Tom Cotton op.ed .: New York Times staff rebelled over publication of Republican Senator’s work

The dedicated publication was published in The Times section of the opinion, but employees of both the opinion and the newsroom – acting separately from each other – publicly protested.

A parade of Times reporters tweeted a screen shot showing the title of Cotton’s “Send to Troops” with the accompanying words: “If this is triggered, Black @NYTimes staff is in danger.”

New York Times Magazine staff writers Jenna Wortham and Taffy Brodesser-Akner and senior editor of Kwame Opam were among the journalists who did so. National political reporter Astead W. Herndon tweeted his support to his “colleagues, especially blacks”.

In the middle of Twitter on Twitter, however, page editor James Bennet posted a series of tweets on Wednesday night explain his decision to run op. He cited a number of previous articles in which the editorial board and other opinion writers defended the protests and “fought for years against the fundamental, systemic cruelties that led to those protests.”

But, he said, “Times Opinion owes our readers to show them counter-arguments, especially those made by people in a policy-making position.”

“We understand that many readers find Senator Cotton’s argument painful, even dangerous,” Bennet concluded. “We believe this is one of the reasons that requires public scrutiny and debate.”

Cotton said that “local police authorities in some cities desperately need support” and that the military is “ready” to help.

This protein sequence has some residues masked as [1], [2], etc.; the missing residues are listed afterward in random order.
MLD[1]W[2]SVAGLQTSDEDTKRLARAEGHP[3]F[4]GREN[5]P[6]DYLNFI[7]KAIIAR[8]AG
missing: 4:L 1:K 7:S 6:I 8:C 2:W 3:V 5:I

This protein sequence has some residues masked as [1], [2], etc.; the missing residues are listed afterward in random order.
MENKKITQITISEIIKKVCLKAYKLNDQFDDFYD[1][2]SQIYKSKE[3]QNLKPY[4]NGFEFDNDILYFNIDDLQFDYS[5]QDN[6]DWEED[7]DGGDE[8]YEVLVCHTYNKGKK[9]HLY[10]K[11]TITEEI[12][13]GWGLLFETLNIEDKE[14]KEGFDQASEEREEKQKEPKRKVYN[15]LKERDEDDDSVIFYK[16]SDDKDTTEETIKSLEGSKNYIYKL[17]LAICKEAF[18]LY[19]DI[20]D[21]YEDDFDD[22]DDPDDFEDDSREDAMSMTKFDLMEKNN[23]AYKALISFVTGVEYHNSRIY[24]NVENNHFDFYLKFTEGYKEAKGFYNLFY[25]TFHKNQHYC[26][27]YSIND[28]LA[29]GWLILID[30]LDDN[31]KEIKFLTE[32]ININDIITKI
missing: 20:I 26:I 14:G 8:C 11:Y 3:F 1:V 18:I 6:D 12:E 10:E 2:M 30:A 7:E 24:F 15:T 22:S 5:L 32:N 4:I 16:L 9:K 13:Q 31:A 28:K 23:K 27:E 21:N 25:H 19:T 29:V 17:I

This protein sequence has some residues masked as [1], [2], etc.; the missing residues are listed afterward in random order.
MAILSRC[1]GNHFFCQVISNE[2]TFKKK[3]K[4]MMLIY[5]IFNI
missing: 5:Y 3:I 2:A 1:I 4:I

Opeded suggested invoking the Rebellion Act, arguing that deploying the U.S. military to U.S. cities “does not mean” martial law. “

Throughout the day, Times officials publicly rebelled against the act.

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“I feel compelled to say I don’t agree with every word in that Tom Cotton, and that doesn’t reflect my values,” tweeted Charlie Warzel, a writer for The Times magazine.

“Christ,” tweeted tech journalist Mike Isaac.

“Exactly,” technical journalist Cecilia Kang replied.

Stacy Cowley, a business reporter, wrote that the work “led to a lot” of discussions about Slack, an instant messaging application that companies use to enable their employees to communicate.

Davey Alba, a technology reporter, wrote on Twitter that Cotton’s argument that Antifa members “infiltrated protest marches to exploit Floyd’s death for their anarchic purposes” was published in the magazine

“Our own newspaper reported that it was misinformation,” Alba tweeted.

A Cotton office spokesman declined to comment and directed CNN back to The Times.

The publication of Cotton’s opus on Wednesday is not the first time the Times section has sparked criticism.

Bennett’s tenure was marked by a series of high-profile failures.

The Times opinion section reverberated in September after launching a story about allegations of sexual misconduct against the Supreme Court’s justice Brett Kavanaugh.

Opinion verticals faced heat last summer for the actions of columnist Bret Stephens.

And last April, the opinion section apologized after the polls were published anti-Semitic cartoon in its international edition.

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